Human rights advocates push for change to protect foreign fishermen

Human rights advocates push for change to protect foreign fishermen

HONOLULU (HawaiiNewsNow) - A group of human rights activists submitted this petition to the Department of Land and Natural Resources last month asking the agency to change the way it issues fishing licenses to foreign workers. This comes weeks after a report that compared some commercial boats to floating prisons.

"We don't know what goes on, on the ship. The captain can give the fisherman a stack of papers and say sign here, sign here, sign here, sign here. Because they can't read what they are signing," activist Larry Geller said.

But the DLNR opposes changes saying the rules are fine as written adding the need for interpreters is "unnecessary."

Hawaii based long liners are allowed to hire their crews from overseas but because of a loophole in the law those fisherman are essentially trapped on board because they're not allowed in the states.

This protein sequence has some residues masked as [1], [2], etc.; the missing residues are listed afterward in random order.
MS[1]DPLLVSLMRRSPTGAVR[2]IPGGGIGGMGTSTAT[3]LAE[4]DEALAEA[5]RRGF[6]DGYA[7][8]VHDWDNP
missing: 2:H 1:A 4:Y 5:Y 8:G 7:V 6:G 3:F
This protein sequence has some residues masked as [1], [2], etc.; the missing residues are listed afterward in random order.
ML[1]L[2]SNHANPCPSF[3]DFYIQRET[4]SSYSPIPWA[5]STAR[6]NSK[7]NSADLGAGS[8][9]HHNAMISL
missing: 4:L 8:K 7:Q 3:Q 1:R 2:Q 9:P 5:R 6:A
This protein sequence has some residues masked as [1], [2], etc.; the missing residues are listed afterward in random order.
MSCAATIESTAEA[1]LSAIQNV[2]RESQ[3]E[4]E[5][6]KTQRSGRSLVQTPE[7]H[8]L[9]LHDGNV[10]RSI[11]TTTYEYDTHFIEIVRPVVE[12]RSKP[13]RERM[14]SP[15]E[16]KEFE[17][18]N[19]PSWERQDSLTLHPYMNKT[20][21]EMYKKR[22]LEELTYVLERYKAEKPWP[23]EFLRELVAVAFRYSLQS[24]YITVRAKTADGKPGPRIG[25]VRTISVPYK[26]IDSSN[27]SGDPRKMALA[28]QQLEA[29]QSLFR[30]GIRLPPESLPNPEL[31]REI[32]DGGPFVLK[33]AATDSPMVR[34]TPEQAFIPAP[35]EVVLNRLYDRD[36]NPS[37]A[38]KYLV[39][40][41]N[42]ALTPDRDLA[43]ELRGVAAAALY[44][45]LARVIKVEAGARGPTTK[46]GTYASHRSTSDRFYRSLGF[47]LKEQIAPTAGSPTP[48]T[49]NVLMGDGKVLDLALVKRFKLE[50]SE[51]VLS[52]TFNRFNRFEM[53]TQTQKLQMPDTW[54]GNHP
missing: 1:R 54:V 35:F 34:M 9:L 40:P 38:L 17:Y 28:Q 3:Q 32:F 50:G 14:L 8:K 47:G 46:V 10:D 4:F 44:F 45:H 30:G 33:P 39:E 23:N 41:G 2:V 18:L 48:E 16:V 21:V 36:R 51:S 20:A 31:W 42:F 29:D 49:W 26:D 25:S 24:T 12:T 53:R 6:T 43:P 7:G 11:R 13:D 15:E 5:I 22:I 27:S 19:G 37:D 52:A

"The intention of the rules is to begin to break through this and insure that if we're giving a fishing license to somebody that they understand all the terms and conditions," said Geller.

Besides providing an interpreter to ensure a contract is understood another amendment would require all applicants to list whether they are eligible for landing privileges in Hawaii.

Anyone who isn't would also have to provide copies of documents such as immigration papers. Finally, the owner of the boat would need to turn in a list of all workers required to stay on board.

Fisherman, David Von Hamm thinks the proposal is fair.

"Indonesians tend not to have the English language down as good as the Micronesians or the Fililpinos," said Von Hamm.

The petition will go before the Board of Land and Natural Resources on Friday.

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